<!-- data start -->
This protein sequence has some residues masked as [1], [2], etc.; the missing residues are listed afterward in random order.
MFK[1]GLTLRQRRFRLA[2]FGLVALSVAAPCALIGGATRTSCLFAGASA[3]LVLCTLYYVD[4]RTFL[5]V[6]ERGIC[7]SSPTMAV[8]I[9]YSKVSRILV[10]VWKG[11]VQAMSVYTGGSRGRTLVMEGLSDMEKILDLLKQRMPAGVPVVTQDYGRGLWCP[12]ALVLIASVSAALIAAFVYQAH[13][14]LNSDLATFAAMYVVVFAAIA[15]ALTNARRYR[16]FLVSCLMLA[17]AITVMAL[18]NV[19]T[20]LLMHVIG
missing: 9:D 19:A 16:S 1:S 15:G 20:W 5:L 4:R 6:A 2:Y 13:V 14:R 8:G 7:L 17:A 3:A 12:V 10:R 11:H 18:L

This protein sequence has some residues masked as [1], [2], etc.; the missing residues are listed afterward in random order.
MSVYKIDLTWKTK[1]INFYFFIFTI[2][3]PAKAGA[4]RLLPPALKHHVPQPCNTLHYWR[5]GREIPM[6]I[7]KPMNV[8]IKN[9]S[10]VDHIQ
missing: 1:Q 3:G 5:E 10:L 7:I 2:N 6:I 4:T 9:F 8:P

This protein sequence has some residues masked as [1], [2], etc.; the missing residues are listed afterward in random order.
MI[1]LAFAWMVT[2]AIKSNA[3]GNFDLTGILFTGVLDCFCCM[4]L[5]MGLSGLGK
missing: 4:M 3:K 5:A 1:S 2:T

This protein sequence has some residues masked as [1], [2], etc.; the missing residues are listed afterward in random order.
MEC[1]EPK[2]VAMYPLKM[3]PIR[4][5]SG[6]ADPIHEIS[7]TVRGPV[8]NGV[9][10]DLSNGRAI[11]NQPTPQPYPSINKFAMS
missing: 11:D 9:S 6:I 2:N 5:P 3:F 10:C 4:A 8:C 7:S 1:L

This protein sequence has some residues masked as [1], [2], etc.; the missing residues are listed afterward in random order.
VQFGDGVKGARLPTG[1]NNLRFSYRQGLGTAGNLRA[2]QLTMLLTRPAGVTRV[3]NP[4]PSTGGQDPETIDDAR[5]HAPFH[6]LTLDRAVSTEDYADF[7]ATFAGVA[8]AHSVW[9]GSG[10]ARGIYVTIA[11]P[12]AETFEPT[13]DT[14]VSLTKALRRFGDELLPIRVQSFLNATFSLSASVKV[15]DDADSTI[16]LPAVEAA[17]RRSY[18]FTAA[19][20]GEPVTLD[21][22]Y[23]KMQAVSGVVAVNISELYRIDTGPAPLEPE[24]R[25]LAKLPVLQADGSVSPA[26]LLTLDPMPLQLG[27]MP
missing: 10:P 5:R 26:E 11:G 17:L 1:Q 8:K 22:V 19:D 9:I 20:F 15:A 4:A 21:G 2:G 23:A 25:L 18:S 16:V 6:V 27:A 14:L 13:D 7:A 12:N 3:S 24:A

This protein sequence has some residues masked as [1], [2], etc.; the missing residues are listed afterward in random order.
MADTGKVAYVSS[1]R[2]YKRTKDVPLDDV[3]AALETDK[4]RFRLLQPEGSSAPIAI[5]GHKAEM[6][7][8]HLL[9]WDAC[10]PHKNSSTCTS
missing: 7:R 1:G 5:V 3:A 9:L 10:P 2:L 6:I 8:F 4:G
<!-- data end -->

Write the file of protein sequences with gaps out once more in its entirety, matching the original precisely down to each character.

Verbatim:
This protein sequence has some residues masked as [1], [2], etc.; the missing residues are listed afterward in random order.
MFK[1]GLTLRQRRFRLA[2]FGLVALSVAAPCALIGGATRTSCLFAGASA[3]LVLCTLYYVD[4]RTFL[5]V[6]ERGIC[7]SSPTMAV[8]I[9]YSKVSRILV[10]VWKG[11]VQAMSVYTGGSRGRTLVMEGLSDMEKILDLLKQRMPAGVPVVTQDYGRGLWCP[12]ALVLIASVSAALIAAFVYQAH[13][14]LNSDLATFAAMYVVVFAAIA[15]ALTNARRYR[16]FLVSCLMLA[17]AITVMAL[18]NV[19]T[20]LLMHVIG
missing: 9:D 19:A 16:S 1:S 15:G 20:W 5:L 4:R 6:A 2:Y 13:V 14:R 8:G 7:L 17:A 3:A 12:V 10:R 11:H 18:L

This protein sequence has some residues masked as [1], [2], etc.; the missing residues are listed afterward in random order.
MSVYKIDLTWKTK[1]INFYFFIFTI[2][3]PAKAGA[4]RLLPPALKHHVPQPCNTLHYWR[5]GREIPM[6]I[7]KPMNV[8]IKN[9]S[10]VDHIQ
missing: 1:Q 3:G 5:E 10:L 7:I 2:N 6:I 4:T 9:F 8:P

This protein sequence has some residues masked as [1], [2], etc.; the missing residues are listed afterward in random order.
MI[1]LAFAWMVT[2]AIKSNA[3]GNFDLTGILFTGVLDCFCCM[4]L[5]MGLSGLGK
missing: 4:M 3:K 5:A 1:S 2:T

This protein sequence has some residues masked as [1], [2], etc.; the missing residues are listed afterward in random order.
MEC[1]EPK[2]VAMYPLKM[3]PIR[4][5]SG[6]ADPIHEIS[7]TVRGPV[8]NGV[9][10]DLSNGRAI[11]NQPTPQPYPSINKFAMS
missing: 11:D 9:S 6:I 2:N 5:P 3:F 10:C 4:A 8:C 7:S 1:L

This protein sequence has some residues masked as [1], [2], etc.; the missing residues are listed afterward in random order.
VQFGDGVKGARLPTG[1]NNLRFSYRQGLGTAGNLRA[2]QLTMLLTRPAGVTRV[3]NP[4]PSTGGQDPETIDDAR[5]HAPFH[6]LTLDRAVSTEDYADF[7]ATFAGVA[8]AHSVW[9]GSG[10]ARGIYVTIA[11]P[12]AETFEPT[13]DT[14]VSLTKALRRFGDELLPIRVQSFLNATFSLSASVKV[15]DDADSTI[16]LPAVEAA[17]RRSY[18]FTAA[19][20]GEPVTLD[21][22]Y[23]KMQAVSGVVAVNISELYRIDTGPAPLEPE[24]R[25]LAKLPVLQADGSVSPA[26]LLTLDPMPLQLG[27]MP
missing: 10:P 5:R 26:E 11:G 17:L 1:Q 8:K 22:V 19:D 9:I 20:F 15:A 4:A 21:G 2:G 23:A 25:L 18:S 16:V 6:V 27:A 14:L 13:D 7:A 12:N 3:S 24:A

This protein sequence has some residues masked as [1], [2], etc.; the missing residues are listed afterward in random order.
MADTGKVAYVSS[1]R[2]YKRTKDVPLDDV[3]AALETDK[4]RFRLLQPEGSSAPIAI[5]GHKAEM[6][7][8]HLL[9]WDAC[10]PHKNSSTCTS
missing: 7:R 1:G 5:V 3:A 9:L 10:P 2:L 6:I 8:F 4:G